I recently received an email from my oldest sister (there are six of us) in which she proposed that we all stop exchanging Christmas gifts. The message suggests that most of us have all we need and there is an implication that some of the gifts given have not been valued which magnifies the stress of finding presents at the holidays. I felt a reluctance to give up gift giving because Christmas gift exchange is one of our only remaining points of contact since our parents passed on. The whole episode started me thinking about what it means to give and to receive. I wondered what it meant that we were going down this road as a family even as I know so many families do.
I decided to reflect on it and as I did a poignant memory returned to me – a moment between my father and I from many years ago. At the time, I was a single parent and earned my living as a private school teacher; for me, Christmas present shopping was always a case of creatively stretching a dollar. This particular year, I was a tad short and had not yet figured out a gift for my dad. Then I remembered that just that summer I had worked a summer job and indulged in a small extravagance for myself – the purchase of a watch. The watch had a faux ostrich watchband and a retro, military style, face. I recalled how much my dad had admired it when I visited with him in August. I still had the original watchcase and had barely worn the watch itself. I decided to tell Dad that I got him his own for Christmas as he had so liked it.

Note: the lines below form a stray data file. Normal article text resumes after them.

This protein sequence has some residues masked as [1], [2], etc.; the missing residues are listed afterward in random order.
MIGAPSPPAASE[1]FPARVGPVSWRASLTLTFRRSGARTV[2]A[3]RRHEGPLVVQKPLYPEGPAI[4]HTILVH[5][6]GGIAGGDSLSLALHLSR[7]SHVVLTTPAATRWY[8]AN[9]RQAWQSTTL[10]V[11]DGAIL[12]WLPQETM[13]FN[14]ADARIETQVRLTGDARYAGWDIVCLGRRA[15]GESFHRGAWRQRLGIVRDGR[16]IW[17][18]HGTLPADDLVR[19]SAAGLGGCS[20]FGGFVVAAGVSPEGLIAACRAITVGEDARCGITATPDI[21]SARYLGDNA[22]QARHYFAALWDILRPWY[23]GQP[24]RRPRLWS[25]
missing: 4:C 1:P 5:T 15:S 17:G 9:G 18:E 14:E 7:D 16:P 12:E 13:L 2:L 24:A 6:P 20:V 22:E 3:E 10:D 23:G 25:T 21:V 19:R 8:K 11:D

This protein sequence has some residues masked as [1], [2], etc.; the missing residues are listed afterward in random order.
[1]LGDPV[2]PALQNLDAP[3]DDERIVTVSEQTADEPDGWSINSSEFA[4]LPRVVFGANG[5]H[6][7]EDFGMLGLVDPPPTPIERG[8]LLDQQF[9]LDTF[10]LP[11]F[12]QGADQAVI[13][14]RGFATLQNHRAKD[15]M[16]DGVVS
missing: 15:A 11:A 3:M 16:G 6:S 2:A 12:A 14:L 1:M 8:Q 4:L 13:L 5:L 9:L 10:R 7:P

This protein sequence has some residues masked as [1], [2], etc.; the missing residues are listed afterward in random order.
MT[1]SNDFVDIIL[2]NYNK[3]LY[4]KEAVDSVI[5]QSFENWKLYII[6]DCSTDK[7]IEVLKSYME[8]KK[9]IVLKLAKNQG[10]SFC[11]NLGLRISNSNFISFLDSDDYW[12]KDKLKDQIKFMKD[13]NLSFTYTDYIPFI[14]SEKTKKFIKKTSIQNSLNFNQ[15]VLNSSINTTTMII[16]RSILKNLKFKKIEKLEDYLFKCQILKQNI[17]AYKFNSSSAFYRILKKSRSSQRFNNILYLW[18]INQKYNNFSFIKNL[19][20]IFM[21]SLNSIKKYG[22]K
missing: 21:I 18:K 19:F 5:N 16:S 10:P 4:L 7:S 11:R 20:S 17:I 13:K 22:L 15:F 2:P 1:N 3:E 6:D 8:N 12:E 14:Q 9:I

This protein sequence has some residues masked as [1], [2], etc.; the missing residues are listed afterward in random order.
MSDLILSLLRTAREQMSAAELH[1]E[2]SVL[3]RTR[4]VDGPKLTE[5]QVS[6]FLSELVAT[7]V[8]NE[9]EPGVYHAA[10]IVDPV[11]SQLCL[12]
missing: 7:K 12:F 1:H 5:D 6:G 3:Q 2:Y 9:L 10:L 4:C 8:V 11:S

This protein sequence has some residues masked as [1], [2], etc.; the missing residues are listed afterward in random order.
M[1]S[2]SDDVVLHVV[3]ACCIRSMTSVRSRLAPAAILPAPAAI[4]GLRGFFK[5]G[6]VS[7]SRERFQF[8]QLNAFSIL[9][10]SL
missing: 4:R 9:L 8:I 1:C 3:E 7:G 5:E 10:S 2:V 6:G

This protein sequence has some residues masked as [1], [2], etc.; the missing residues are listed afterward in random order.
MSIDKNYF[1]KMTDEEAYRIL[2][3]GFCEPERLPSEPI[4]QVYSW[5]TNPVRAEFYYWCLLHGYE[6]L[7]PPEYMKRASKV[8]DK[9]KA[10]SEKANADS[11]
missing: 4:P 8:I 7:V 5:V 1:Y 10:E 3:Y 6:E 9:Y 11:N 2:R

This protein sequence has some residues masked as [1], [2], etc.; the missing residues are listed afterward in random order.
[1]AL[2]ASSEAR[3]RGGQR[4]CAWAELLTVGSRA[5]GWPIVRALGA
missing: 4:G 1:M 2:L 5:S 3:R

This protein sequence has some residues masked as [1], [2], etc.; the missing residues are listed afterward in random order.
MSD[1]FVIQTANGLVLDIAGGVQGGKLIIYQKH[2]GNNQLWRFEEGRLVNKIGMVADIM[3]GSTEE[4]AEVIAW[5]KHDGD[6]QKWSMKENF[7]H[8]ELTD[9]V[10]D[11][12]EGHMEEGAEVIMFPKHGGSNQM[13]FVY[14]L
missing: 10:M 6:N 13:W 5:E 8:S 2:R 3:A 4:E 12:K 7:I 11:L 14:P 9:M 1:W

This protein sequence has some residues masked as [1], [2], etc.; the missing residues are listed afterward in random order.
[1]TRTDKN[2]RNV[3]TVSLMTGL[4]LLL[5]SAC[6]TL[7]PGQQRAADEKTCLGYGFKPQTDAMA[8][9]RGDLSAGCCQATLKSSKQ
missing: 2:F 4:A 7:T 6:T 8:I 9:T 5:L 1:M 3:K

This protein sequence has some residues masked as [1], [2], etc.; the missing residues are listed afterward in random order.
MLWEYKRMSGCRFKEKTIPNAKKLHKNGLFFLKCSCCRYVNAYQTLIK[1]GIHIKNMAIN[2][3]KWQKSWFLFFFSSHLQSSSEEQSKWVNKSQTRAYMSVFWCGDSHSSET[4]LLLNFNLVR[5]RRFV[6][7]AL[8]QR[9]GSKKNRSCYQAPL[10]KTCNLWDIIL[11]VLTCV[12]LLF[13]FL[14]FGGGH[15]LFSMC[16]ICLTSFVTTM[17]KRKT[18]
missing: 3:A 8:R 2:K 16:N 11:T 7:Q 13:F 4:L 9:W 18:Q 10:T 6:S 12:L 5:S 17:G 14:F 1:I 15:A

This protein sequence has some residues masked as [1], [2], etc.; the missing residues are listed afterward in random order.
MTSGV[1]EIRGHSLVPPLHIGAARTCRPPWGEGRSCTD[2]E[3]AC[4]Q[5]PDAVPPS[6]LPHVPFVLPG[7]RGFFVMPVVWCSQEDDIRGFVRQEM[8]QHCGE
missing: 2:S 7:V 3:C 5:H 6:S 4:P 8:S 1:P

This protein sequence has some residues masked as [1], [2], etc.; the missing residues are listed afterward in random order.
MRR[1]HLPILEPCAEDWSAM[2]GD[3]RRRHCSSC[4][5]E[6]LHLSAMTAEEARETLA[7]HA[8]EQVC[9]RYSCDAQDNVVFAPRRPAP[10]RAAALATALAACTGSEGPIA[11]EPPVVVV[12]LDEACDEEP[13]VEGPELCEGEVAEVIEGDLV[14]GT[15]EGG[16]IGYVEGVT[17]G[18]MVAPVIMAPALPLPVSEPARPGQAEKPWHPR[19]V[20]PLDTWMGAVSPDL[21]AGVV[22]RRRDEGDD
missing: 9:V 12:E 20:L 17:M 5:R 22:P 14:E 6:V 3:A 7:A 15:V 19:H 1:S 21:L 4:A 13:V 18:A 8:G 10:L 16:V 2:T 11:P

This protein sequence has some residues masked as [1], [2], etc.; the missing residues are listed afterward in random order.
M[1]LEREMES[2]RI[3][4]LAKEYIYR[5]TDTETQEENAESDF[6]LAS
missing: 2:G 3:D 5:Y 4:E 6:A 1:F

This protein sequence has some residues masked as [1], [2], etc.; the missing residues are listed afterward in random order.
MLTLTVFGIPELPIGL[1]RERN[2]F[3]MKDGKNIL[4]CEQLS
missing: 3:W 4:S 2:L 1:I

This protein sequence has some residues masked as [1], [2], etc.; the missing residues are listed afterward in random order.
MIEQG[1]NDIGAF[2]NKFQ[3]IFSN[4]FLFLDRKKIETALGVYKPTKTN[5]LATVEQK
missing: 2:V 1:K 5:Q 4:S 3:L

I don’t know why it isn’t until now that I realize that my dad ‘knew’ I had given him my own watch that Christmas. What I do know is that he treasured it. He wore it till the band broke and then bought a new band which he showed to me; when the battery failed, he wrote to the company and secured a new battery letting me know it was still working; and, at each phase of his ownership he would share his appreciation of the watch by demonstrating that it was still working and reiterating that it was a great watch.
Remembering all of this, I cry as I hold anew the beautiful gift my father gave to me in receiving that watch, ‘knowing all along’where it had come from both literally and figuratively. His authentic gratitude encompassed the meaning behind my meager gift, and imbued the watch with a reverence that respected what I lovingly tried to do more than the actual watch.
I think through the grace of this memory, my dad offers me a view of his soul’s complexion and he reminds me what it means to lovingly receive. Clearly, my siblings and I need to learn how to authentically share our gifts with each other.
And so, as I live into the ‘no Christmas gifts’ proposal, I shall endeavor to remember how little physical gifts really mean. I shall value instead how much more vital it is to receive each other with compassion, open minds and open hearts – to offer the gift of accepting and loving each other. And I shall hope that my own soul’s complexion will lovingly illuminate with the joy of receiving and appreciating in the deepest and most authentic ways the many gifts in my life. Tory Londergan